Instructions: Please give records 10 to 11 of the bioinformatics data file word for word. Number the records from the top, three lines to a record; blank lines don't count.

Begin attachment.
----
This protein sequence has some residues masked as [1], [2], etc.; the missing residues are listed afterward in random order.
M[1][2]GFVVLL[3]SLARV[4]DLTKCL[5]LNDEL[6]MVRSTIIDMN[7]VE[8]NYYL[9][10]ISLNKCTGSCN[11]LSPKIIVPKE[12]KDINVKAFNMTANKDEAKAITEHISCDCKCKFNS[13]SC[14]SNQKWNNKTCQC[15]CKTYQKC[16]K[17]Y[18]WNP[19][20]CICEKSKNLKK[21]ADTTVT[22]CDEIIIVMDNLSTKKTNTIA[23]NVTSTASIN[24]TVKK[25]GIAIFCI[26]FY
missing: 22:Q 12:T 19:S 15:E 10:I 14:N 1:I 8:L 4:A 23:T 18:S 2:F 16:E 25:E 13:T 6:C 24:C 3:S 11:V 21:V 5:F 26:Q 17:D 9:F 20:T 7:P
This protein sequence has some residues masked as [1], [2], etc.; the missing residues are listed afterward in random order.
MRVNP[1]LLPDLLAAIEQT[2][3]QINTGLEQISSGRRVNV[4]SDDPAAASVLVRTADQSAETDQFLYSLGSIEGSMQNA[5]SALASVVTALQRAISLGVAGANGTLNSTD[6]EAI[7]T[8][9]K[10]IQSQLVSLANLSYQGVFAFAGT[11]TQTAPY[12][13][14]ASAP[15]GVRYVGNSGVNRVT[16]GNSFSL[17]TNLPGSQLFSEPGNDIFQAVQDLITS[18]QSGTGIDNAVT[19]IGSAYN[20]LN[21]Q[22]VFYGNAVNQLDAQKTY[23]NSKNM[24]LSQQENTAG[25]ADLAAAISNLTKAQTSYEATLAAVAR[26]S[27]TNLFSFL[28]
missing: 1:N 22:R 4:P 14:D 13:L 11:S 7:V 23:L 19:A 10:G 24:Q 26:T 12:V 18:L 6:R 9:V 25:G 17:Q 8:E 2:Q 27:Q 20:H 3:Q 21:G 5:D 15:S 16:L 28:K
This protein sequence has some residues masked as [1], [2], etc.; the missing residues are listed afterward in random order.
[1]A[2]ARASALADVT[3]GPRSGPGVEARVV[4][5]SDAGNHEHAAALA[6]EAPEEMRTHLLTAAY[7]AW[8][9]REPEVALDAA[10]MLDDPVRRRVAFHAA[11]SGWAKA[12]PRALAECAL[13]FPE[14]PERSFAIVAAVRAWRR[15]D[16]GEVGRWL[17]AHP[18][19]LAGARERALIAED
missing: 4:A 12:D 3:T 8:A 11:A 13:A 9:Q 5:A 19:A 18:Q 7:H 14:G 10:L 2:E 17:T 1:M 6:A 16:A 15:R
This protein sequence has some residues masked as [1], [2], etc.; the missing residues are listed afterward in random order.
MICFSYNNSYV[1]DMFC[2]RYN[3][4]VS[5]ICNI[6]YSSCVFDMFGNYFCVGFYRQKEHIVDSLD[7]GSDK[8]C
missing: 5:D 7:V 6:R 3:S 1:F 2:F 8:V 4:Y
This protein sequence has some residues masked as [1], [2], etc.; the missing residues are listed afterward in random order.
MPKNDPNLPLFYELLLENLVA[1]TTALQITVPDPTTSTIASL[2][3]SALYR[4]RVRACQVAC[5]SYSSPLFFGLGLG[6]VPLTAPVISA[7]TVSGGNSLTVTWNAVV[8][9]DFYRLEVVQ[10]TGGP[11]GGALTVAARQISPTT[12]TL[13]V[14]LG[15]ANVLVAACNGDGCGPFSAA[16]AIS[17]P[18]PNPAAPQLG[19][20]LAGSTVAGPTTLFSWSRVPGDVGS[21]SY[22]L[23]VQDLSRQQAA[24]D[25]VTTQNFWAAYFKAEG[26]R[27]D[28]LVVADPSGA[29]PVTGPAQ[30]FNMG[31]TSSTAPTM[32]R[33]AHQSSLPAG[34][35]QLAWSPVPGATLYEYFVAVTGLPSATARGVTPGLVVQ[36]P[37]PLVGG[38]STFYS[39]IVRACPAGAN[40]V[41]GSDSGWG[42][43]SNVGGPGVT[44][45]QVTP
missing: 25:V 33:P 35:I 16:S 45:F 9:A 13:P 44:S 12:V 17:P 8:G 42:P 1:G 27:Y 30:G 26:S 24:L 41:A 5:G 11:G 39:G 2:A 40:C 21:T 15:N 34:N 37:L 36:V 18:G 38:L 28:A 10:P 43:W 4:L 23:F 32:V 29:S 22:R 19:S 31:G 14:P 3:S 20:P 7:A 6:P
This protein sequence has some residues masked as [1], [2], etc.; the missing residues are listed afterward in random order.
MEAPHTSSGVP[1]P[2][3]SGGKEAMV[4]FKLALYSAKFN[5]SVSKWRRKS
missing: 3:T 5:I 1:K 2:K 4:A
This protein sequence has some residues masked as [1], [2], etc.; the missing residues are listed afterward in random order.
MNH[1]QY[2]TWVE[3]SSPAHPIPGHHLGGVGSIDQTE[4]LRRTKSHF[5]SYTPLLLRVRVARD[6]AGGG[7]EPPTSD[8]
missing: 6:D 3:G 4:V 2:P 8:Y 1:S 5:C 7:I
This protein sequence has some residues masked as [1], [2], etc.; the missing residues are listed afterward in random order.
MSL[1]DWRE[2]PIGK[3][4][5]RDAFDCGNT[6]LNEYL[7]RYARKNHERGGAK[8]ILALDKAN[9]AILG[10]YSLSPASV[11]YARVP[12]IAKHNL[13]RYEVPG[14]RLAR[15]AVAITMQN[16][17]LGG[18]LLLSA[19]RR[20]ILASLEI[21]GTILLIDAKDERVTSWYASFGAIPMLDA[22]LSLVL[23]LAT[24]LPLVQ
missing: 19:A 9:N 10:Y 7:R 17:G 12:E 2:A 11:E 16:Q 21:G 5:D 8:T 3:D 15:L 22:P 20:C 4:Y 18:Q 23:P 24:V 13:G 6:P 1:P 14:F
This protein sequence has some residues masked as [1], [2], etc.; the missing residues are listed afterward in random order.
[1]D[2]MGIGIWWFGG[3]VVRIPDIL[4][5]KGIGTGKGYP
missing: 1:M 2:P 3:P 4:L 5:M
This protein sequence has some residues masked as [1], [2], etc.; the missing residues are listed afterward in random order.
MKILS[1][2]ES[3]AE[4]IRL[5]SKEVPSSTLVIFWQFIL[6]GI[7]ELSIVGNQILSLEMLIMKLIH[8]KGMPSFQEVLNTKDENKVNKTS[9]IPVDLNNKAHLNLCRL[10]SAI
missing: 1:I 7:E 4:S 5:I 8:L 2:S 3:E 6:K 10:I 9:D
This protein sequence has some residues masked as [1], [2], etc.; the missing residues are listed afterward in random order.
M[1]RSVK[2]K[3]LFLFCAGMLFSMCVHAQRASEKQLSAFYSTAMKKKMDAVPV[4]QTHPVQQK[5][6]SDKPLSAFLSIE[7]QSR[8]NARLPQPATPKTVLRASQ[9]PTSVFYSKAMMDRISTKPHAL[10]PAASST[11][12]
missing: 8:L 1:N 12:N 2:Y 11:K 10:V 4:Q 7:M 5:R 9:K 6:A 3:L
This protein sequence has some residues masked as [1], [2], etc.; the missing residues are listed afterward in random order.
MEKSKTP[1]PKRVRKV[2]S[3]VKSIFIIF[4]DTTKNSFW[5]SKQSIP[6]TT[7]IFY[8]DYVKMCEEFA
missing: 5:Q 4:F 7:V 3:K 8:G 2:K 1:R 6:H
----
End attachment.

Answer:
This protein sequence has some residues masked as [1], [2], etc.; the missing residues are listed afterward in random order.
MKILS[1][2]ES[3]AE[4]IRL[5]SKEVPSSTLVIFWQFIL[6]GI[7]ELSIVGNQILSLEMLIMKLIH[8]KGMPSFQEVLNTKDENKVNKTS[9]IPVDLNNKAHLNLCRL[10]SAI
missing: 1:I 7:E 4:S 5:I 8:L 2:S 3:E 6:K 10:I 9:D
This protein sequence has some residues masked as [1], [2], etc.; the missing residues are listed afterward in random order.
M[1]RSVK[2]K[3]LFLFCAGMLFSMCVHAQRASEKQLSAFYSTAMKKKMDAVPV[4]QTHPVQQK[5][6]SDKPLSAFLSIE[7]QSR[8]NARLPQPATPKTVLRASQ[9]PTSVFYSKAMMDRISTKPHAL[10]PAASST[11][12]
missing: 8:L 1:N 12:N 2:Y 11:K 10:V 4:Q 7:M 5:R 9:K 6:A 3:L